As states move toward primary enforcement (which the transportation bill signed by President Bush in August encourages them to do with a promise of extra highway money), seat belt laws may arouse more resentment and concern, especially since traffic stops can lead to further hassles, such as interrogation and examinations by drug-sniffing dogs. Fear of racially tinged police harassment was the main reason New Jersey, the second state to adopt a seat belt law, did not follow New York's lead in allowing primary enforcement, and most states copied the New Jersey model. "Do I think racial profiling is an issue?" says MADD's Chuck Hurley, who lobbied for stricter seat belt laws when he worked at the National Safety Council. "Yes, I do." But Hurley doubts primary enforcement of seat belt laws will noticeably worsen the problem, and he argues that it makes sense as a matter of consistency: If you can be pulled over for a broken tail light, why not for failing to buckle up ? One answer is that the broken tail light poses a potential hazard to others, while the unbuckled seat belt does not. But unless they want to repeal existing seat belt requirements, says Hurley, politicians who oppose primary enforcement are left to argue, rather implausibly, that it's "the Maginot Line between enough government and too much government."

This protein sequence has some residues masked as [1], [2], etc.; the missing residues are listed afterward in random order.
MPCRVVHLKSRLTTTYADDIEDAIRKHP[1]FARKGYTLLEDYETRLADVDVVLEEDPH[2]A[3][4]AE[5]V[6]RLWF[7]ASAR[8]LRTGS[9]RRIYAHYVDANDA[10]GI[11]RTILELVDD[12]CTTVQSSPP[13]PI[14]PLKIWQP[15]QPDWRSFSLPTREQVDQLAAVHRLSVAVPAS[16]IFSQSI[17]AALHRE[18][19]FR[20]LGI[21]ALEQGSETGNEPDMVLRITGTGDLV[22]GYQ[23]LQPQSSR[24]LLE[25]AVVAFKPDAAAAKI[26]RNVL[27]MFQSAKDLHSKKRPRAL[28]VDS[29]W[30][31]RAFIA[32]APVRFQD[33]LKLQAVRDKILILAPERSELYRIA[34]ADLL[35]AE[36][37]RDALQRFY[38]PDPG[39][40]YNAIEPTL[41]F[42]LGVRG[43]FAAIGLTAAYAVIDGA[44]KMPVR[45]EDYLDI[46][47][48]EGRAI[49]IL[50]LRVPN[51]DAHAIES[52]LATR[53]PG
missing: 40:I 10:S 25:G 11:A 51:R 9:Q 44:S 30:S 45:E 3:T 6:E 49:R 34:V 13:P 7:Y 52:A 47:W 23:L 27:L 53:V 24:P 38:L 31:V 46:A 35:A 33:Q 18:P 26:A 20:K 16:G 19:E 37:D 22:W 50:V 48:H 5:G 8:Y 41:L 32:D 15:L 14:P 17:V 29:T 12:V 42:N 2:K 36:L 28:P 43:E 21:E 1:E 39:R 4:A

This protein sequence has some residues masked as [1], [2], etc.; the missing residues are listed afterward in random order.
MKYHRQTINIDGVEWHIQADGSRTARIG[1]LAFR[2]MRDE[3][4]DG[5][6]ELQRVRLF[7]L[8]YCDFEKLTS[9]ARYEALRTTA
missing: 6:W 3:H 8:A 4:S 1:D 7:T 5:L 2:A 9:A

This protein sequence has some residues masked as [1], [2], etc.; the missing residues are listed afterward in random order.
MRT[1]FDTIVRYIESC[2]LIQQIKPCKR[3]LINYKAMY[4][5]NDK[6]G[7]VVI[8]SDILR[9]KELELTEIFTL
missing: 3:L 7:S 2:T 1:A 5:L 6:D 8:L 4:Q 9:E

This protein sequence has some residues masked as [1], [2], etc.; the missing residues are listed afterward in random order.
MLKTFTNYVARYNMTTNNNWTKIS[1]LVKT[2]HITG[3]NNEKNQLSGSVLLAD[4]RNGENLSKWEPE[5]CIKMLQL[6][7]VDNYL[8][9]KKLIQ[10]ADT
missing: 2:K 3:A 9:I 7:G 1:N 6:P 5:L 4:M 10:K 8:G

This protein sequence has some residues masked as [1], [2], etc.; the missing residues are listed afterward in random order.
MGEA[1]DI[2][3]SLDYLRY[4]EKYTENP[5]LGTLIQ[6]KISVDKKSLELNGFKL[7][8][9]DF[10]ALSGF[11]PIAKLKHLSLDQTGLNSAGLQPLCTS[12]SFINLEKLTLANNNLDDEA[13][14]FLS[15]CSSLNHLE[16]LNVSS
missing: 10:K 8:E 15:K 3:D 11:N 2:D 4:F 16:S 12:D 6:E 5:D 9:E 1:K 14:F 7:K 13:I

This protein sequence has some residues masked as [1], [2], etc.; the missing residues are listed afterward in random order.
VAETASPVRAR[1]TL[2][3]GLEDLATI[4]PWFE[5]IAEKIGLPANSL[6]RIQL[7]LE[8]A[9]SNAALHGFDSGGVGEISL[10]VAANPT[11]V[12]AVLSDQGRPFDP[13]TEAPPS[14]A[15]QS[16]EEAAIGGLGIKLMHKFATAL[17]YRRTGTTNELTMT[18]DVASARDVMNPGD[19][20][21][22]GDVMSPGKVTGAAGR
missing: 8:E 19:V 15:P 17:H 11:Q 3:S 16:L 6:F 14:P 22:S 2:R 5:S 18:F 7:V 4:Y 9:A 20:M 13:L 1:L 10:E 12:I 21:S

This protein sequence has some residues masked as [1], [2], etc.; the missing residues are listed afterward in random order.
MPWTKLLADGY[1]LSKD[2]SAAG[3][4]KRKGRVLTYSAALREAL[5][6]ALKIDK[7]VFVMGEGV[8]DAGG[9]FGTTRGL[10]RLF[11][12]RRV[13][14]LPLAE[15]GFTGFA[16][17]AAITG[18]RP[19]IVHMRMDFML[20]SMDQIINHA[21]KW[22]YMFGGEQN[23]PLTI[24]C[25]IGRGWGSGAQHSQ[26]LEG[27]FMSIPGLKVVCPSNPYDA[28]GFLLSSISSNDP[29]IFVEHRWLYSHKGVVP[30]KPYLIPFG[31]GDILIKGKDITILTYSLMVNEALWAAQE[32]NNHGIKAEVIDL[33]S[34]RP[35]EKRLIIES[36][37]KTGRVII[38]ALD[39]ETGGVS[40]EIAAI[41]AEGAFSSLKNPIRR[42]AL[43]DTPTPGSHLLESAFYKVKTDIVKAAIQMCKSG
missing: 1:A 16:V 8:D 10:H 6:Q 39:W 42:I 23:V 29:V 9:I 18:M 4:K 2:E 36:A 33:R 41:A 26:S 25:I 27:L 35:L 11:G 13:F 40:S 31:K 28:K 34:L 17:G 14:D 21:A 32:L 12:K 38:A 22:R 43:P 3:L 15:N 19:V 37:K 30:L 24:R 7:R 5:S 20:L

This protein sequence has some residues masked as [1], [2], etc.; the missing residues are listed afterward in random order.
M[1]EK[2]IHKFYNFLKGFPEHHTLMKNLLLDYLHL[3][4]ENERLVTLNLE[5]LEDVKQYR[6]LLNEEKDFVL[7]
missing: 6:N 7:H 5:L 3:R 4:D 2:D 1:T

It does seem unlikely that motorists who have become accustomed to wearing seat belts during the last two decades will suddenly rebel when enforcement becomes stricter. The national seat belt use rate (based on daytime surveys of drivers and front-seat passengers) gradually rose from less than 15 percent in 1984 to 80 percent in 2004. A desire to comply with the law and fear of fines no doubt had much to do with that trend, as did publicity about the potentially life-saving benefits of buckling up. Motorists who developed the habit as children copying their parents may not give any thought to the legal requirement, let alone harbor moral objections to it.

"We're Passionate About Our Motorcycles"

Which brings us back to the Quigley Factor. Why do motorcyclists seem to care so much more about helmet laws than drivers care about seat belt laws, when the underlying principle is the same?